Quick story – I bought two starter plants of rose of Sharon – loved them and kept one in the pot to protect it til I could decide where to put it – the other one I took a risk with and planted it right away/ within two seasons that planted rose of Sharon was 5 feet and made little saplings the second year (some of which my neighbor had grown) and the potted one was s but stunted – the third year I put that one in ground – but the takeaway from me was how that plant loves the ground / and the one in the large container was too protected (analogies galore) whereas my hydrangea – peppers – mint – Oregano – basil – etc – seem to thrive in containers πŸŒΎπŸƒπŸŒΎπŸƒπŸŒ±

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  2. I’d love to do something like this!!! Especially with my kids…they’d LOVE it! We’re in an apartment for the foreseeable future, so, while we container garden, building greenhouses is unfortunately not on our immediate horizon. Someday maybe, though!!!

    What a fun project to do – and document! Thanks so much for sharing! πŸ™‚

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    • Me too! It’s an experiment, and I’m looking forward to learn from it. Hopefully we will reap a great harvest, if not, I’ll try another approach next year πŸ™‚ I don’t know if I’m most excited about growing vegetables for us to enjoy throughout the year, or the fruit trees we planted in containers. The fruit trees are more of an investment, for many years to come. Looking forward to share the project with you.

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  3. Gardening is satisfying, because “we humans have come from the soil, and to soil we shall return”. Always be in Touch with your Soil. I Love Gardening. Though the Flats system here in Mumbai, does not allow us to have gardens, unless we have crores of money to buy a row house. But we use our narrow balconies to put up pots with plants. I do believe that a bit of touching the leaves, flowers and talking to the plant, helps in making it bloom.

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  4. May I brave it and ask, what plans did you follow to make your green house?

    I’ve made a make shift home in my garage for my small plants. (JalapeΓ±o, Basil, rosemary, P. Viridis, b. Capaai, and some random flowers idk how to identify lol) I have my garage closed off, a grow lamp installed, and a nice heater to keep things warm and I have sealed the garage when it closes.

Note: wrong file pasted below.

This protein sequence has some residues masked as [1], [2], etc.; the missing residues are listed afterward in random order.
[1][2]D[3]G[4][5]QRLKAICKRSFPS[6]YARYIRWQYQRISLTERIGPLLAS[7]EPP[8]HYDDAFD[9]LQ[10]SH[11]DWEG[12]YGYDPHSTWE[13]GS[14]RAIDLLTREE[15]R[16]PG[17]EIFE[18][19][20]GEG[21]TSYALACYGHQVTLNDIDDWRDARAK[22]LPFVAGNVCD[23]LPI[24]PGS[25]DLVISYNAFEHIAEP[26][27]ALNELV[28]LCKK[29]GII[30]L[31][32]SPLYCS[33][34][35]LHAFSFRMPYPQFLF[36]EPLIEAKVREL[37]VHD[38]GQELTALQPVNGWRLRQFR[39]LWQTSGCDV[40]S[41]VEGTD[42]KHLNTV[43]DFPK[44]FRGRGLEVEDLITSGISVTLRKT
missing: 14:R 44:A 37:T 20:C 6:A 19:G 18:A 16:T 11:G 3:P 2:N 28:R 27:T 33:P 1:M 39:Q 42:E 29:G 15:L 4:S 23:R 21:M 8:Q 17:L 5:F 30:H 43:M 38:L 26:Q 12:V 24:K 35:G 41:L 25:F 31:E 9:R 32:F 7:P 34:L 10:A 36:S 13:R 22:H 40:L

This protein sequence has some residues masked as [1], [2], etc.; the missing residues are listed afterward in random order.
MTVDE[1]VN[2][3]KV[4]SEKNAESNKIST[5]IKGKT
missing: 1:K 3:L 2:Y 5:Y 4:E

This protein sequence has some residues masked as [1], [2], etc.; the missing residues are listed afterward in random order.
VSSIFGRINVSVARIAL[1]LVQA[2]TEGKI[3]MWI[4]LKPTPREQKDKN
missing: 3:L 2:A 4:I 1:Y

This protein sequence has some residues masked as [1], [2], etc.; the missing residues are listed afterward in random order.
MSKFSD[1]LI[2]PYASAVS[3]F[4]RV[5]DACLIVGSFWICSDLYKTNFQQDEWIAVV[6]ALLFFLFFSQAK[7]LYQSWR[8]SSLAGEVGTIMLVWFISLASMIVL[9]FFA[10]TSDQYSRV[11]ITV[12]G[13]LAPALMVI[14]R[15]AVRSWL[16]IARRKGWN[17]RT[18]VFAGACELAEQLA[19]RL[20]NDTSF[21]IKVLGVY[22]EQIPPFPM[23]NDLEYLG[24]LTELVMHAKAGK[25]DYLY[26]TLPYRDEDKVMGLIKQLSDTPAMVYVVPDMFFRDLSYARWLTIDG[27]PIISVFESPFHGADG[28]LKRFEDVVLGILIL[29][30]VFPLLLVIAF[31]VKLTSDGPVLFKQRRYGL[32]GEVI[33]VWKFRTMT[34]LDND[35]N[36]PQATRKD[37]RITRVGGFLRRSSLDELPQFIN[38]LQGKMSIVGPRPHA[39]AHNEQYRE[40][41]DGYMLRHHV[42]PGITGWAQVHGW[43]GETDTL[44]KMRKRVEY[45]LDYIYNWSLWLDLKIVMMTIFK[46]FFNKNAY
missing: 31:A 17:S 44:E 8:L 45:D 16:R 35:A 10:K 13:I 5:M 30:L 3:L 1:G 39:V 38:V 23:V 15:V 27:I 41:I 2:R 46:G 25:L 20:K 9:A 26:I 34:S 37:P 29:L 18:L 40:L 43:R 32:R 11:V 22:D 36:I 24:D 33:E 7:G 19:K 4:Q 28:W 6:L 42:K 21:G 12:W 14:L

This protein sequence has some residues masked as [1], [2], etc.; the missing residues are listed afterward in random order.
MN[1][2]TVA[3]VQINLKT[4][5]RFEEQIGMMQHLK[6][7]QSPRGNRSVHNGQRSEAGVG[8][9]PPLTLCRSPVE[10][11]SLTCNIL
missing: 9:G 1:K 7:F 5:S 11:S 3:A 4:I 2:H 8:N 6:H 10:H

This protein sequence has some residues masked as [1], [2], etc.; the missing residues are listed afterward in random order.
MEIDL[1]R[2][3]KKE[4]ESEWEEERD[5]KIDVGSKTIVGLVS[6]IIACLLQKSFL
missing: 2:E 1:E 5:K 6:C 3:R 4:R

I’d much rather have however, an actual green house.

    Also, if you haven’t tried it – try your hand at fungi. It’s the complete opposite of gardening. Fungi grows and consumes oxygen and releases carbon dioxide, it also saps food from organic material.

    I’ve been playing with the idea of generating a sustained eco system by introducing fungi to the soil of my plants and then using a aquaponics system as fish produce waste, fungi aid in the break down of complex chemicals, water filters through the soil back to the fish.

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  5. The frames to these greenhouses are actually prefab, that I ordered from Amazon. I helped someone with their garden, and they gave me an amazon gift card as a thank you. The frames are pretty sturdy, and I might use them again. This was kind of an experiment. I’ve learned that tomatoes are fine in an unheated greenhouse, during winter in our area, bell pepper not so much. It’s been an unusually cold fall and winter so far. My fruit, and olive trees are loving their shelter from the weather.

    When I have my own piece of land, hopefully sooner than later, I will build a permanent, insulated foundation. I think that will make a difference when it comes to the overall heat, and help keep mice away. Learning by doing..lol. I enjoy the process.

    I’ve never heard of actually trying to produce fungi, that’s interesting! I’ve seen some awesome aquaponic systems, and at some point I’ll have to try that.

    It works fantastic to start plants in the garage! I’ve tried that several times, works lika a charm πŸ™‚ I’d love to learn more about your garden projects!